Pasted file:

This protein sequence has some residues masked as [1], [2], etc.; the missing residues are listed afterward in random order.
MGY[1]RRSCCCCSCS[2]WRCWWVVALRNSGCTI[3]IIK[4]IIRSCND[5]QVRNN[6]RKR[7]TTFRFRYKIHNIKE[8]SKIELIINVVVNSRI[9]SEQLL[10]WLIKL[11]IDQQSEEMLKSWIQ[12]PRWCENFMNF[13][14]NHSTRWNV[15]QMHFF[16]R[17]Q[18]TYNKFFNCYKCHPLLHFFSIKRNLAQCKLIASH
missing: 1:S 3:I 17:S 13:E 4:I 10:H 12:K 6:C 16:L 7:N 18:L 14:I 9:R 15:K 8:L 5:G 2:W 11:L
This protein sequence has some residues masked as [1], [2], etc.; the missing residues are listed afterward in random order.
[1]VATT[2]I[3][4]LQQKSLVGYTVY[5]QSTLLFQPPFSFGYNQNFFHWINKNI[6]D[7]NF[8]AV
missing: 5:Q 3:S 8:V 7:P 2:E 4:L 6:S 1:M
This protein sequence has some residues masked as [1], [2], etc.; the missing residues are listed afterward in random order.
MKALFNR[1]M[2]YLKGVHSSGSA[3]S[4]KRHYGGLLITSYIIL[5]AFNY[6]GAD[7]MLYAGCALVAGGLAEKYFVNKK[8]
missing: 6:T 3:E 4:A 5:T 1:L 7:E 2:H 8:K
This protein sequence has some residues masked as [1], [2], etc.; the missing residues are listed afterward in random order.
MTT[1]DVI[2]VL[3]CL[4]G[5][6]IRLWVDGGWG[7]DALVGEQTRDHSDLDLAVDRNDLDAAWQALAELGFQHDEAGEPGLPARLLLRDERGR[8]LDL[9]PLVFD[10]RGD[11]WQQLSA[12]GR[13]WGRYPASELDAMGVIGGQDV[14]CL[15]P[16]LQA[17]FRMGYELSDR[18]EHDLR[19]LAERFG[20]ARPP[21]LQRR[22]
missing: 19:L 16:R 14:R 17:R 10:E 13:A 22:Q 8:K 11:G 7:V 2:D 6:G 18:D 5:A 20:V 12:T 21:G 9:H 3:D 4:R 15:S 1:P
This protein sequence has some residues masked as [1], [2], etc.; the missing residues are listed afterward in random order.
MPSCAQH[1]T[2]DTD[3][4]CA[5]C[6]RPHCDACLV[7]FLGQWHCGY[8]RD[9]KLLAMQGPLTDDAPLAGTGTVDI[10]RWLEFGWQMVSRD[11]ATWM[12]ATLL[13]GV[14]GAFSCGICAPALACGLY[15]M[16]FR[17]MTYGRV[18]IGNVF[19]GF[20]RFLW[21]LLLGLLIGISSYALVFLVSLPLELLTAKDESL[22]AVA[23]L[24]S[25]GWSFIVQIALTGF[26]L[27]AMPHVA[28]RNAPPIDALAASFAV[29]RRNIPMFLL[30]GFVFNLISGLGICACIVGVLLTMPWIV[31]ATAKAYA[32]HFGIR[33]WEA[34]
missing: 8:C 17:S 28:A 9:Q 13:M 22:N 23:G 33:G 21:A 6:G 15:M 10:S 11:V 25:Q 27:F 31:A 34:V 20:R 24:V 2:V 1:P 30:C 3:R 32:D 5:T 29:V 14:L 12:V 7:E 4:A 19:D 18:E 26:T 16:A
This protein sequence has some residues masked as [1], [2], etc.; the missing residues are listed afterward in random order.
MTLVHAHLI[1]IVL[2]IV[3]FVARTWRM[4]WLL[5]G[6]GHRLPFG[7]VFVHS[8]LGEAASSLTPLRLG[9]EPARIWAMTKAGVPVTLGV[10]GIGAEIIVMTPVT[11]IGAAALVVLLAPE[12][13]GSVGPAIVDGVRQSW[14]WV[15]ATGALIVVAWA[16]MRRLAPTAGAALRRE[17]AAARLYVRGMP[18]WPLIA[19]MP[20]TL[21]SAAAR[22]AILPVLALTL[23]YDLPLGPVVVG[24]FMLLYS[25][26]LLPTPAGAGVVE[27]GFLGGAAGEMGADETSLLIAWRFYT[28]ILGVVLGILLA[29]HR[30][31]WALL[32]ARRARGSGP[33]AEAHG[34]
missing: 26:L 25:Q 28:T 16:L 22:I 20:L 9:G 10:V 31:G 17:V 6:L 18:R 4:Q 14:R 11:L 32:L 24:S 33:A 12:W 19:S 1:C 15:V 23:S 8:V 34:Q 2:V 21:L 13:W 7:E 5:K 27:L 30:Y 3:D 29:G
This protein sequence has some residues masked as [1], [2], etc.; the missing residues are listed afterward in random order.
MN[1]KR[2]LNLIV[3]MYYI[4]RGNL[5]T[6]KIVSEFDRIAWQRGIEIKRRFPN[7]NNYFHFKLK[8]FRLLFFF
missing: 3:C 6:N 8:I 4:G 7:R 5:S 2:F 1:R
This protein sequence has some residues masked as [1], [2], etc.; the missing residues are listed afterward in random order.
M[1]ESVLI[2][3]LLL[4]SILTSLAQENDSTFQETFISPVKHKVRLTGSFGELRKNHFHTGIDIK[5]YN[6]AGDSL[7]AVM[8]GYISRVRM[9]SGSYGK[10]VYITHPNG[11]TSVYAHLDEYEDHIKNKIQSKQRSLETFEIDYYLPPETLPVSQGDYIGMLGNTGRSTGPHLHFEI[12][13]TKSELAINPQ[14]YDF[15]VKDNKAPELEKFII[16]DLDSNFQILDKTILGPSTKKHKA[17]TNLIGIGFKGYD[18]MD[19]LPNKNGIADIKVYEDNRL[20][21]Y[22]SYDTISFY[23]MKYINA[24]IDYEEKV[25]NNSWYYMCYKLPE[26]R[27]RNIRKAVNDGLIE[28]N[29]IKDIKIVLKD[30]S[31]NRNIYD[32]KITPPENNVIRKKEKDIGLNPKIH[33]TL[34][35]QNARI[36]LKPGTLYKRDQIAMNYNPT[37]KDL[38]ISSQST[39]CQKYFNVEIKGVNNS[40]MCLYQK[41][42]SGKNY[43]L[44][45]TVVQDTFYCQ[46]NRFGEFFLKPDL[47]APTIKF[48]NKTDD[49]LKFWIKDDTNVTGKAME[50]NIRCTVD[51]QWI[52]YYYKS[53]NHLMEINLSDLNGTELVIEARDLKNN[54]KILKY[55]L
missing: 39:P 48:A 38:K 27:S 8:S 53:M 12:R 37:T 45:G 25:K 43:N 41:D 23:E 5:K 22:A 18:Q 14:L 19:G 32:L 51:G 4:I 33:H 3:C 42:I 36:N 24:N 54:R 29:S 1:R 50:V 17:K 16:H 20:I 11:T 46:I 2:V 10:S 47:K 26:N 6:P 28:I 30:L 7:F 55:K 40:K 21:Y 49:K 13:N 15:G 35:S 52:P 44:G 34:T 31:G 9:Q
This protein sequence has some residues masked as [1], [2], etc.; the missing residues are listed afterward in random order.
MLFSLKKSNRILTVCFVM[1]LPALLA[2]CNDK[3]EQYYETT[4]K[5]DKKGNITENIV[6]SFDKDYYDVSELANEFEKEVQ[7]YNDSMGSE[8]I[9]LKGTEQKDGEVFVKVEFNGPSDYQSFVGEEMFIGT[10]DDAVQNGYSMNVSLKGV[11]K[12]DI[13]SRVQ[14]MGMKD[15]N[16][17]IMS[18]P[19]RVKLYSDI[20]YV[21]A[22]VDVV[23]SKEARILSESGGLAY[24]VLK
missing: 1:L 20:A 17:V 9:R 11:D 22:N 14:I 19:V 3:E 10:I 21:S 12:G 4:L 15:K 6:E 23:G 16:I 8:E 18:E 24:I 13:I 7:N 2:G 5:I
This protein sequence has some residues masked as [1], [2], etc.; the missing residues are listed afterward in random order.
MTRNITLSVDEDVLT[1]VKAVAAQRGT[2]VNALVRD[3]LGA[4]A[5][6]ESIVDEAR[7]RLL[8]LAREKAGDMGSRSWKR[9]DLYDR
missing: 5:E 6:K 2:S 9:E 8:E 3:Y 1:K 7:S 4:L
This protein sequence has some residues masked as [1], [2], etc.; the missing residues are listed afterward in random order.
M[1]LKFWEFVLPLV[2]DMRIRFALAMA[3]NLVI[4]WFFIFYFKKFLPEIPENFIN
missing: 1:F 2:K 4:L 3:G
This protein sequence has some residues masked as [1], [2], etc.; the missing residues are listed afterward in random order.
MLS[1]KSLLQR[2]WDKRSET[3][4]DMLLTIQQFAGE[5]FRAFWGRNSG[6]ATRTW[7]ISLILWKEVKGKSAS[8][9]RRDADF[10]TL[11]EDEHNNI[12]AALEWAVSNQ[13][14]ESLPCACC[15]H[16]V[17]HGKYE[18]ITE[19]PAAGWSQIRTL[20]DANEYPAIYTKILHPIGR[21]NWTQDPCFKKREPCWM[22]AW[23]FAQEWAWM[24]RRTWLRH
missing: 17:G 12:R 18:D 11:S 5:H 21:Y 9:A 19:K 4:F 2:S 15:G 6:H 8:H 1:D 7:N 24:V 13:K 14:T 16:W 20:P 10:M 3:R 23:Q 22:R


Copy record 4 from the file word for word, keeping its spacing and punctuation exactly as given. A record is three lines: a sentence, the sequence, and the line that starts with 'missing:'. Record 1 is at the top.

This protein sequence has some residues masked as [1], [2], etc.; the missing residues are listed afterward in random order.
MTT[1]DVI[2]VL[3]CL[4]G[5][6]IRLWVDGGWG[7]DALVGEQTRDHSDLDLAVDRNDLDAAWQALAELGFQHDEAGEPGLPARLLLRDERGR[8]LDL[9]PLVFD[10]RGD[11]WQQLSA[12]GR[13]WGRYPASELDAMGVIGGQDV[14]CL[15]P[16]LQA[17]FRMGYELSDR[18]EHDLR[19]LAERFG[20]ARPP[21]LQRR[22]
missing: 19:L 16:R 14:R 17:R 10:E 13:A 22:Q 8:K 11:G 7:V 2:D 6:G 18:D 5:A 20:V 12:T 21:G 9:H 3:D 4:R 15:S 1:P